Are We Getting Increasingly Dissatisfied of our Professions?

Posted on June 1, 2012 in Society

By Rohit Singh:

Everybody is born an artist, full of imagination, holding an aura with a personalized style of execution. Then education and learning sets in. And I am not talking about the “Art of Pedagogy” — I am taking into account all types of learning, every input to our senses. All the inherent primal instincts that are defined to be “bad” are meant to be suppressed, the desires being selectively chosen according to the social status a person belongs to. S/he isn’t aware of money being a powerful force as yet. S/he can live his life for the time being, yet not for too long. The primal instincts have to be tamed somehow.  And they are, in fact, in most of the cases. The jugglery begins, and the “subject” is suddenly expected to adhere to a specific protocol, a rigid agenda, provided with a list of To-do and Prohibited. “Taare Zameen Par” the movie has already shown it beautifully. I will not delve into it anymore.

Yet, another important facet that a child seems to lose while growing up is peculiar, and some might not even recognize this to be true. S/he turns to ‘Cost-Benefit Analysis’, in every sphere of life. It could be money, hobbies, passion or even friendship. He is programmed to do that, subconsciously by the “all-pervasive” society. That is the way things have always been. S/he is smart enough to know about his most favoured stream of studies, yet societal forces push her/him to look into the opportunities available in the profession before making a choice — the market demand for his skills are an important factor — something that is increasingly coming to be identified as “scope”.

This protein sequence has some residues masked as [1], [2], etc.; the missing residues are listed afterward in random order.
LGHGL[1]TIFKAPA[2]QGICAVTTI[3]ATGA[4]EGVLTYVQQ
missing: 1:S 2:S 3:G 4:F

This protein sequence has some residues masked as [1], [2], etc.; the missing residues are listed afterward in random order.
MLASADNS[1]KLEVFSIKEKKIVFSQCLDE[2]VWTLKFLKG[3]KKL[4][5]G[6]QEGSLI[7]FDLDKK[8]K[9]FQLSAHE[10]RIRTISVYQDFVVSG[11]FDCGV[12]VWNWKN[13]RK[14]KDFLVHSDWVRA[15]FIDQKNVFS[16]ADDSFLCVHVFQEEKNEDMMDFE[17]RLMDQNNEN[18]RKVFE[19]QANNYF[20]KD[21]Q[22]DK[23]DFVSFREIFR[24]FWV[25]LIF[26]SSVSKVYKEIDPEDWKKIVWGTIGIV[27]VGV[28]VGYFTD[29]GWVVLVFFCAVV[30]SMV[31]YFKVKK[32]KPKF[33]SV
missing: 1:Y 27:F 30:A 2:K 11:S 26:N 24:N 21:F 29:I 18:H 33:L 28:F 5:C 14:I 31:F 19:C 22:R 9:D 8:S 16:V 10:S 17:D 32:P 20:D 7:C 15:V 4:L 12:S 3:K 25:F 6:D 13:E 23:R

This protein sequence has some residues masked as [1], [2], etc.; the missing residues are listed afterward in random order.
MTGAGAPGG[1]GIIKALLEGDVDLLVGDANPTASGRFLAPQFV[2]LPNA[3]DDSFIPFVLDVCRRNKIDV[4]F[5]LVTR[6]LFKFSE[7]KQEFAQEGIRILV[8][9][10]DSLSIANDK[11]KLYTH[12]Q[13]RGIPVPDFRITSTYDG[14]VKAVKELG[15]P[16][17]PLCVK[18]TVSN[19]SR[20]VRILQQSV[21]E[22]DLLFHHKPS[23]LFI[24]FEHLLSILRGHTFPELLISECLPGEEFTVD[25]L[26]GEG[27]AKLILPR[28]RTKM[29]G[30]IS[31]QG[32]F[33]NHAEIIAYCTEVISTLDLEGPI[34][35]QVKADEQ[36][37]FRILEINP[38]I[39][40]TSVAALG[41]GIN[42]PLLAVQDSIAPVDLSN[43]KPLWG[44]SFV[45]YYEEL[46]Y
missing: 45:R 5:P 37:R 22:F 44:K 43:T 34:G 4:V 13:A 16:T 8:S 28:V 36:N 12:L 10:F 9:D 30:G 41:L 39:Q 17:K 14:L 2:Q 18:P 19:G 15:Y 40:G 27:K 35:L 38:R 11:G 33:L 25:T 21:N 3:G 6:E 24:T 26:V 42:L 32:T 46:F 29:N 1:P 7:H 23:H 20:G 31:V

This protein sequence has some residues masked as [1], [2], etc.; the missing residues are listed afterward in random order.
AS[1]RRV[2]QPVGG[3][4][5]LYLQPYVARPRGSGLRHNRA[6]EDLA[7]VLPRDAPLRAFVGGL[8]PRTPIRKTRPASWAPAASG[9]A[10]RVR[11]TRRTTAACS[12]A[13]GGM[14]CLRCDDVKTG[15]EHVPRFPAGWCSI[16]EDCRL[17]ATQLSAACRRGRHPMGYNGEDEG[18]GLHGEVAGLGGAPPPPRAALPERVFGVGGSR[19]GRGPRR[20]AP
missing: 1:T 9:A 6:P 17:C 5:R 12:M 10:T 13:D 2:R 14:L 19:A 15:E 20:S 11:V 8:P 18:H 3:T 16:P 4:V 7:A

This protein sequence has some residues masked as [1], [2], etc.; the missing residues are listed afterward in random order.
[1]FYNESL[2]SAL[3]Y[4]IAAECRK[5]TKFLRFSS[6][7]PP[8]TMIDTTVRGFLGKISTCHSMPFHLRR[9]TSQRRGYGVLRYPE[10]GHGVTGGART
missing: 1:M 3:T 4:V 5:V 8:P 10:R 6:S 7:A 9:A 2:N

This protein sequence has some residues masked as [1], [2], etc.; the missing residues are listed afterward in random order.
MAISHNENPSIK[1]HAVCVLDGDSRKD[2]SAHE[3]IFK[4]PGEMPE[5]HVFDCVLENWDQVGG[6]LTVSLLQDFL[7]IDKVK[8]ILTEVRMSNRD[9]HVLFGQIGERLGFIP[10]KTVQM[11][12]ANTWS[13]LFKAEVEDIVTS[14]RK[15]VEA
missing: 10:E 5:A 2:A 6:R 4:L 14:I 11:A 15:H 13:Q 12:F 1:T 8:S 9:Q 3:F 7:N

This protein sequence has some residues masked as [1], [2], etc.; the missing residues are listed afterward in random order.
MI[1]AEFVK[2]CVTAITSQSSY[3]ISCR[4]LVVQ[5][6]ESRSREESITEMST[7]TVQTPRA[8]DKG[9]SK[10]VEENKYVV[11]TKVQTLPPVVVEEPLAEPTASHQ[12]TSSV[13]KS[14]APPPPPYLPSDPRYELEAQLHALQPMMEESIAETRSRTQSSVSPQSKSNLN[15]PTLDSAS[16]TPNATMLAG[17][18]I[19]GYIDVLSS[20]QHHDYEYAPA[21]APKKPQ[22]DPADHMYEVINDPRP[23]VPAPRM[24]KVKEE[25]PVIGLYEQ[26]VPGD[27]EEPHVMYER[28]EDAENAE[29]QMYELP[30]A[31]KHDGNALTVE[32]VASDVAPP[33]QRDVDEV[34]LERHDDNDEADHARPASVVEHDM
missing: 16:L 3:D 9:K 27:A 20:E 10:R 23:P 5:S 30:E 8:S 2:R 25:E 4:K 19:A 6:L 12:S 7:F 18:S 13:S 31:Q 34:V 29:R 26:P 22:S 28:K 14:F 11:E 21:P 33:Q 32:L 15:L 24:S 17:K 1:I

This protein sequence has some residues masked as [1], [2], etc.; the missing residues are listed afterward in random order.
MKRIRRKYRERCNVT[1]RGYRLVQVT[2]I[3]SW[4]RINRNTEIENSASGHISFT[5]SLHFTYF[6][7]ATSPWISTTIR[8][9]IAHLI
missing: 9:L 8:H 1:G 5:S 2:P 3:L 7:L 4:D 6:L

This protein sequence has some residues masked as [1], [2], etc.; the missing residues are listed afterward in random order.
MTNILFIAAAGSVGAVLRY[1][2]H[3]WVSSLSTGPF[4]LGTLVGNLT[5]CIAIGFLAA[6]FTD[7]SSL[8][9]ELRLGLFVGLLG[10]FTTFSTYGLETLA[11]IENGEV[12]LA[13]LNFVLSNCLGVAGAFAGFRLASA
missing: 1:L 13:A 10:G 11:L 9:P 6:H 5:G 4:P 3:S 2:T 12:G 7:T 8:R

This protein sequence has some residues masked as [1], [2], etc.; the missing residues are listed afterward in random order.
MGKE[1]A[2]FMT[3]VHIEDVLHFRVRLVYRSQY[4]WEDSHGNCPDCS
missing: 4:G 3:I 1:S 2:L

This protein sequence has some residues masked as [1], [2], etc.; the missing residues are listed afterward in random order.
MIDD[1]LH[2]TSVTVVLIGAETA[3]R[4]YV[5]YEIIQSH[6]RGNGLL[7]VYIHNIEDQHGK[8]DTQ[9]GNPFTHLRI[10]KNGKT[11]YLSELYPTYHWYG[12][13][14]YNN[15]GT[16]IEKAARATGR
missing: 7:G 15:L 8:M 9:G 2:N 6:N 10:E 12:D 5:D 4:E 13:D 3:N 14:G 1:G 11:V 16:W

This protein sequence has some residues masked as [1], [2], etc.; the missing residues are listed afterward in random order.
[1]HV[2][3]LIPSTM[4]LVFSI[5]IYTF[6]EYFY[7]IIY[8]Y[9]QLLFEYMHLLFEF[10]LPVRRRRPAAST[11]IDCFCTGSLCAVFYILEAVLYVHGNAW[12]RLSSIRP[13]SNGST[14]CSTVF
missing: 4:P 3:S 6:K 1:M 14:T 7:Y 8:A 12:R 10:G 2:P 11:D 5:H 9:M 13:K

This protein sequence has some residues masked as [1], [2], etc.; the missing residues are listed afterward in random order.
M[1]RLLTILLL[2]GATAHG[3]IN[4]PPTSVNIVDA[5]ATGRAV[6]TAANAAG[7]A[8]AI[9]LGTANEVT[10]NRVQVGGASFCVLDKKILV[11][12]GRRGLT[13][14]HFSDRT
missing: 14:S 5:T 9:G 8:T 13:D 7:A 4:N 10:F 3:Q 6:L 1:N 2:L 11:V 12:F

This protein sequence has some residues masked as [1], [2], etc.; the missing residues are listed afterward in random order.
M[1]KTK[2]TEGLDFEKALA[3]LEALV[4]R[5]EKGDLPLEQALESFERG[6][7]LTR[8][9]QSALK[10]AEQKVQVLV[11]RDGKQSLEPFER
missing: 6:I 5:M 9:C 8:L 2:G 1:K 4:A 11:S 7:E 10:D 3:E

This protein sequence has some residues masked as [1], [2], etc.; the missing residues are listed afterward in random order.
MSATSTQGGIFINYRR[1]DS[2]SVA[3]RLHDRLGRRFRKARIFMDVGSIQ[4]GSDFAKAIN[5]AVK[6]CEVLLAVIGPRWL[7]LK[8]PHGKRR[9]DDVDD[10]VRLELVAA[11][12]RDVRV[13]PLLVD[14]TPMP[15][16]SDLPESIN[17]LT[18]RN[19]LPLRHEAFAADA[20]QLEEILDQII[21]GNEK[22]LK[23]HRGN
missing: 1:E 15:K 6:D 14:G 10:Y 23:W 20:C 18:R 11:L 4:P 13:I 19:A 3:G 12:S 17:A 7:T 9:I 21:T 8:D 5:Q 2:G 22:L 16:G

Pardon me if I made any offence to the crystal-clear minds out there, they must be having an elaborate plan about the next day or even the next decade. I am concerned about the lesser mortals here, including myself. The trap starts to build up in any case, as he is expected to continue and support his decision made at every nook. It must have been his passion in the first place! How can he afford to be so confused in his life? Ridiculous. Today, there is a multitude of confused youth, workers not satisfied with their jobs and students disillusioned with their area of expertise. So many people can’t be imbecile to lack enough clarity. Or we might be missing something.

I can never choose between Black Currant and Butterscotch until I have tasted both. I reckon that there are too many flavors out there to try, but life is meant to have a learning curve, at different stages and ages. The single thing that remains to be ensured is a constant money flow. For that we have our professors who treat their bodies as vehicles for their precious brains. The whole world is concerned about survival and money, and rightly so. After this responsibility, we have just to ensure that our taste buds remain sane enough, and they continue to distinguish between Black Currant and Butterscotch. Life will not be drudgery that way perhaps, which would probably equate to a better lifestyle, a meaningful horizon and less frustration to vent. We are told that money isn’t the only thing; we just have to discover the remaining parts!